The few recipes aren't what the book is about, however. More, it is a case-by-case encyclopaedia of how to approach each vegetable; how to buy and cook each one is outlined in the individual entries, and by not being a recipe book it's something more valuable; something to get off the shelf when you're faced with a vegetable and need ideas of what to do with it.

As I've become more and more aware of the good reasons behind buying locally produced produce, and vegetable boxes have caught on as a trend, my curiosity has bee piqued. I don't know that I can afford a weekly box delivered, but I'm intrigued, and this book, that covers recipes I haven't even heard of, has at least put me on the way to the confidence to experiment the weird and wonderful things I might be faced with.
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5.0 out of 5 stars This is a very useful book, 27 Feb. 2014
This review is from: The Vegetable Bible: The Definitive Guide (Paperback)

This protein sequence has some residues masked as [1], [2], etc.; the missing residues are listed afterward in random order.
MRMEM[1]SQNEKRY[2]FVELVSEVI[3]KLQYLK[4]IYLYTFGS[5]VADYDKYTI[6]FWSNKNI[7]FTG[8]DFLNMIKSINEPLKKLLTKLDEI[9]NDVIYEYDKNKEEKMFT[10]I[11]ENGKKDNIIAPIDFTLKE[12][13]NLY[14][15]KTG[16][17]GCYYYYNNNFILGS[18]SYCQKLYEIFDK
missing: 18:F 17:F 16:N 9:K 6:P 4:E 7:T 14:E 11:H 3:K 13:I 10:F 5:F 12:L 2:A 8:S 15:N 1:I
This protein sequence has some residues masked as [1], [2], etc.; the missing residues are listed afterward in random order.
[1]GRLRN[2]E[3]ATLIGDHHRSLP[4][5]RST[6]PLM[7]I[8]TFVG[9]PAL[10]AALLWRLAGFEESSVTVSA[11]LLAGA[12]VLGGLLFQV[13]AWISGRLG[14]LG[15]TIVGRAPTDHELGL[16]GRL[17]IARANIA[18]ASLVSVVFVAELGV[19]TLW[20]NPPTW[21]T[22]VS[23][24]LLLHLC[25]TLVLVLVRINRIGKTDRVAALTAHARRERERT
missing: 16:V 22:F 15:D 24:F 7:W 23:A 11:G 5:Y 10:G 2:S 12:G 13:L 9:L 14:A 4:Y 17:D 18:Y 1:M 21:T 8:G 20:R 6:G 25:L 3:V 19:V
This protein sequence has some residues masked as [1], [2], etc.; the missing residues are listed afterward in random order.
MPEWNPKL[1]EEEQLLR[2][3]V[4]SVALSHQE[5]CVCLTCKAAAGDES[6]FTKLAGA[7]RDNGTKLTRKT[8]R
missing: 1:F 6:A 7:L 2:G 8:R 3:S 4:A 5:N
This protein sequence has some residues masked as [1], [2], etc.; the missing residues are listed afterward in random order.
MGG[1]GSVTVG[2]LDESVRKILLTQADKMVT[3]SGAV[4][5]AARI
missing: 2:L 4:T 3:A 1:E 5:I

I turn to this book time and time again. I have a veg box delivered which means that I often get vegetables I am not used to cooking and don't know very much about preparing or storing. The book works a bit like an encyclopaedia of different veg so you can look anything up and find out the basics about it which is essential when you get less common veg in your box. It is worth reading the first section on the vegetable carefully as Sophie Grigson gives lots of tips there on how to cook the vegetable in a quick and tasty ways (so for example stirfry red cabbage with some ginger, soy sauce, garlic and a squeeze of lemon, which incidentally is very good). So when you get your celeriac or swiss chard out you can immediately do something quick and easy with it, just as we all know what to do with the more common carrots or broccolli. After that in each section she will give one or two recipes which have more too them (a swiss chard and potato gratin for example) and uses more substantial other ingredients. Sometimes those ingredients will be meat as this is not a vegetarian cookbook but rather a book on how to make more of your vegetables within the usual "meat and 3 veg" diet. This would be a very useful book for a vegetarian but it does not set out to give you meals that do not include meat, I would say that the book is most useful for people like me who are bored with steamed carrots and broccolli with boiled potatoes and want to do more interesting things with their vegetables. I have found that a combination of this book and my organic veg box has rekindled an interest in vegetables in my family, my husband found vegetables a chore and now positively looks forward to eating them and my two young boys are much more up for the tasty gratins than the plain veg I used to cook. I gather the book is out of print as I write, so i am about to buy a second hand one for my mother who grows her own vegetables and I know would love this book.